Bunion Treatment

Bunions are a common foot problem that can be painful and frustrating. A bunion can occur when the bone or tissue at the base of the big toe moves out of place, causing discomfort, swelling, and difficulty in finding comfortable shoes. While bunions cannot be reversed without surgery, there are effective non-surgical treatments that can help to reduce pain and improve foot health. Bunions can be caused by factors such as wearing poorly fitting footwear, foot weaknesses, and genetics. Some individuals are more at risk, and people with certain foot types or who wear tight shoes may be affected. Non-surgical treatments for bunions include wearing shoes with a wide toe box and performing foot exercises to strengthen and increase flexibility. Additionally, using orthotics or bunion pads may help provide moderate relief. Surgery is considered to be a last resort for severe cases of bunions when non-surgical treatments fail to provide relief. Various surgical procedures can correct bunions, but there is a risk of recurrence. Implementing lifestyle changes such as choosing appropriate footwear, maintaining a healthy weight, practicing foot exercises, and avoiding high-impact activities can reduce the risk of developing bunions. If you experience discomfort from a bunion, it is suggested that you make an appointment with a podiatrist for a treatment plan that is right for you.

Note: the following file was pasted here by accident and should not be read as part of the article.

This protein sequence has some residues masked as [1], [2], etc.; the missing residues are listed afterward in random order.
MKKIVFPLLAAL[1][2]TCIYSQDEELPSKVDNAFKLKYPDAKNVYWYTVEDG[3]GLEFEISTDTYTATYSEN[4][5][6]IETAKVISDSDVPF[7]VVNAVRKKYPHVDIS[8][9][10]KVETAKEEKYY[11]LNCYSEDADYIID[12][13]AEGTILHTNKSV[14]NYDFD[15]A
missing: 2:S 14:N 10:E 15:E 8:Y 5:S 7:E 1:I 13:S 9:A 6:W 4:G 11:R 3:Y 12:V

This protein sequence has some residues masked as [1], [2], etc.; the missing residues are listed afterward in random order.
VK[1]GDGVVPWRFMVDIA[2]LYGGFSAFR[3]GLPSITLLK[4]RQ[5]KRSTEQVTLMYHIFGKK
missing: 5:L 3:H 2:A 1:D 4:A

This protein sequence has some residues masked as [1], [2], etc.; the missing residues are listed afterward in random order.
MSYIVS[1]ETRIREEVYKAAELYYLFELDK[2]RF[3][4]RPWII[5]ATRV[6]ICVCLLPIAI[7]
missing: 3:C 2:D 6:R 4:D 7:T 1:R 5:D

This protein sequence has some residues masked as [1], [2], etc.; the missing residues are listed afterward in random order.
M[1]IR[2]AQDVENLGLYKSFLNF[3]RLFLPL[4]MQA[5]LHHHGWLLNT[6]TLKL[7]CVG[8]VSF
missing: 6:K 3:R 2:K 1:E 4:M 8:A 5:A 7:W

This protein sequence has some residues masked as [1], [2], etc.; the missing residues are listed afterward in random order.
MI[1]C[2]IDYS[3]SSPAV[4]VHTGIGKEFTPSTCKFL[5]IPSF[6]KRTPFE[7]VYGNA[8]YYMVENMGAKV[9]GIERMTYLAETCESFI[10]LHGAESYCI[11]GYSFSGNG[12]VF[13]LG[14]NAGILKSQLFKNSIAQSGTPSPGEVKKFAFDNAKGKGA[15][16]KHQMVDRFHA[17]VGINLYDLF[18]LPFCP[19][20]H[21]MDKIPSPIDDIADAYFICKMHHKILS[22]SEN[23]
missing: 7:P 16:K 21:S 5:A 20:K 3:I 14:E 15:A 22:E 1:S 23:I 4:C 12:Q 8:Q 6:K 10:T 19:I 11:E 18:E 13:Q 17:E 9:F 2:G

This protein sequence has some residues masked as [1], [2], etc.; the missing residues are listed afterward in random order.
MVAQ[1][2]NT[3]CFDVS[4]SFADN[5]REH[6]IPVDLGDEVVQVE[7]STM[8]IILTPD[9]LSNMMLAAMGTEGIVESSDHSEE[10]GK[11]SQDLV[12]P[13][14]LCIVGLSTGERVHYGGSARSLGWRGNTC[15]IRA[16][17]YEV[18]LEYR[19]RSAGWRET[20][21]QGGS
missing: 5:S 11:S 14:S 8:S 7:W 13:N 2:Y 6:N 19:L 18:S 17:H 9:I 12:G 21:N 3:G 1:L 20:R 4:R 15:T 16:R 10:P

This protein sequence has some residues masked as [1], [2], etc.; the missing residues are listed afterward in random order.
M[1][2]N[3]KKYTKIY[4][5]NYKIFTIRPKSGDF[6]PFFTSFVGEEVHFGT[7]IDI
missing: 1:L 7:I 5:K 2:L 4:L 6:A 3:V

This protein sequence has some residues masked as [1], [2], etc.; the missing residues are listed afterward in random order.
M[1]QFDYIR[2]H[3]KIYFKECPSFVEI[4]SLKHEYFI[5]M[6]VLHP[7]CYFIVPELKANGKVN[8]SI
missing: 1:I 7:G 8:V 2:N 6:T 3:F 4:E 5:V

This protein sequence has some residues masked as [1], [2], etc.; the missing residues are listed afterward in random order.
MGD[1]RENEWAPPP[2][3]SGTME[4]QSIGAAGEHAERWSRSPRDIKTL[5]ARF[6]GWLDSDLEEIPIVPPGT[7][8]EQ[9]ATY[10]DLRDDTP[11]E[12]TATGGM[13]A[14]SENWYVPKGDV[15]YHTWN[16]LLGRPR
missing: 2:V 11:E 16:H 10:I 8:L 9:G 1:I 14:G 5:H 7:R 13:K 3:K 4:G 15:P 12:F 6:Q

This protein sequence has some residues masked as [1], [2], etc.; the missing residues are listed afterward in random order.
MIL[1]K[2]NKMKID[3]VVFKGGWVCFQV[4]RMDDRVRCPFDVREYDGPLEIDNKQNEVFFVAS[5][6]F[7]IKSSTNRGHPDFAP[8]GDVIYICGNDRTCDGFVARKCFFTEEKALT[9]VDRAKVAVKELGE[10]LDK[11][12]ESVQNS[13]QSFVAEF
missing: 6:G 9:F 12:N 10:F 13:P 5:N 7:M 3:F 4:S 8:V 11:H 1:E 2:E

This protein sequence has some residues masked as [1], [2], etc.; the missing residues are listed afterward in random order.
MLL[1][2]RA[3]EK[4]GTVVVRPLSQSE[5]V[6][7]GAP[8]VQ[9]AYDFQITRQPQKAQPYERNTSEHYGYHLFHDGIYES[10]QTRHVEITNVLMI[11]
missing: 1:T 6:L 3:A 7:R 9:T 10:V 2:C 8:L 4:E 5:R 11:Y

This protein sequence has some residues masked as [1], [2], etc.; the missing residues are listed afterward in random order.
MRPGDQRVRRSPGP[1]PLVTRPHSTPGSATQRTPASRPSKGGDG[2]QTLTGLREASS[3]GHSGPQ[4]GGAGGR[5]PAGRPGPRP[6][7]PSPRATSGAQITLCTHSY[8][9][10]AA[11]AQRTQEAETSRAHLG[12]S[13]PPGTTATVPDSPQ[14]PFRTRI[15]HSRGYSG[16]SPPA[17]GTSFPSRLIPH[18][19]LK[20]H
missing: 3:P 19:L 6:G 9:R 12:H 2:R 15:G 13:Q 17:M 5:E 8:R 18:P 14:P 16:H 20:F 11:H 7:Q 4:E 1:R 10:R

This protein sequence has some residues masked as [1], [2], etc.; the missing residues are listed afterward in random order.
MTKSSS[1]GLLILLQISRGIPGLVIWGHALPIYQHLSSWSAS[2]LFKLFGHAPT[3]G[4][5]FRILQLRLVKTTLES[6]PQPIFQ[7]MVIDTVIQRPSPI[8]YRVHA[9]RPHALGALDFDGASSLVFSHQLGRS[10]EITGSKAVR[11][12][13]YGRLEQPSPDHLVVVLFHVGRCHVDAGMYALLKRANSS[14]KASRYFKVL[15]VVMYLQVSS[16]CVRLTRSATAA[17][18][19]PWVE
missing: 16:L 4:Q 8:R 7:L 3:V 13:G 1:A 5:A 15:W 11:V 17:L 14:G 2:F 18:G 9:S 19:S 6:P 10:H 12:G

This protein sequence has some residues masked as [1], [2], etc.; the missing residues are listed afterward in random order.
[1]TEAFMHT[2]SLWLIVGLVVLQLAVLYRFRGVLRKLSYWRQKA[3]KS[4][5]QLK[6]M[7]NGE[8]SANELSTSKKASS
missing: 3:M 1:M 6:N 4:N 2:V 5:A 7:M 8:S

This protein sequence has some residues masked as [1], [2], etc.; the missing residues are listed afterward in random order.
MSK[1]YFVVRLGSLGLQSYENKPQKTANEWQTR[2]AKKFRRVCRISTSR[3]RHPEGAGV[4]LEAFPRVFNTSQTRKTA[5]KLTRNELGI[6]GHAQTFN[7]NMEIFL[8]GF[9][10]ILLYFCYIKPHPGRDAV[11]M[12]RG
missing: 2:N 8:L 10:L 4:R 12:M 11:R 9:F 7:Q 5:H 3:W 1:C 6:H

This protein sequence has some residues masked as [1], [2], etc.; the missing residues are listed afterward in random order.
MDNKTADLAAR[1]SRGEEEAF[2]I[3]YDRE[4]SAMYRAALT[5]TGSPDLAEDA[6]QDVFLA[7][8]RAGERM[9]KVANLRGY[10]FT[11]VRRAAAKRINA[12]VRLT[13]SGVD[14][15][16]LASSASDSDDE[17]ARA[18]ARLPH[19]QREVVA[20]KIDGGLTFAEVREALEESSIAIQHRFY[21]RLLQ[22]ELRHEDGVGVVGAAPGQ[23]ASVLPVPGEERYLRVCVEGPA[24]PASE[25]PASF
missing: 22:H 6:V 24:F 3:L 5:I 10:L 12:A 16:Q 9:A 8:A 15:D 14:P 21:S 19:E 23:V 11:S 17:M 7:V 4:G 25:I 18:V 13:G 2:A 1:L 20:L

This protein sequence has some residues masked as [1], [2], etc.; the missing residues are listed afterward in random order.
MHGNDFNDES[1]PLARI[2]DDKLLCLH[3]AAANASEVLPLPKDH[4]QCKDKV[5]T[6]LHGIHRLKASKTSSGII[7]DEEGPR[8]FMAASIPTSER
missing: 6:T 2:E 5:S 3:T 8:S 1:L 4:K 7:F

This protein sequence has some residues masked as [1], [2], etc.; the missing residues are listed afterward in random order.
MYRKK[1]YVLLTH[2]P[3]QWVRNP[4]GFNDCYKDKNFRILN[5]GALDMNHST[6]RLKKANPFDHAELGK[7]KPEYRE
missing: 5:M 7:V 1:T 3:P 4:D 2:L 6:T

If you are suffering from bunion pain, contact Kenneth H. Nixon, DPM of Western Reserve Foot Clinic. Our doctor can provide the care you need to keep you pain-free and on your feet.

What Is a Bunion?

Bunions are painful bony bumps that usually develop on the inside of the foot at the joint of the big toe. As the deformity increases over time, it may become painful to walk and wear shoes. Women are more likely to exacerbate existing bunions since they often wear tight, narrow shoes that shift their toes together. Bunion pain can be relieved by wearing wider shoes with enough room for the toes.


  • Genetics – some people inherit feet that are more prone to bunion development
  • Inflammatory Conditions – rheumatoid arthritis and polio may cause bunion development


  • Redness and inflammation
  • Pain and tenderness
  • Callus or corns on the bump
  • Restricted motion in the big toe

In order to diagnose your bunion, your podiatrist may ask about your medical history, symptoms, and general health. Your doctor might also order an x-ray to take a closer look at your feet. Nonsurgical treatment options include orthotics, padding, icing, changes in footwear, and medication. If nonsurgical treatments don’t alleviate your bunion pain, surgery may be necessary.

If you have any questions, please feel free to contact our office located in Stow, OH . We offer the newest diagnostic and treatment technologies for all your foot care needs.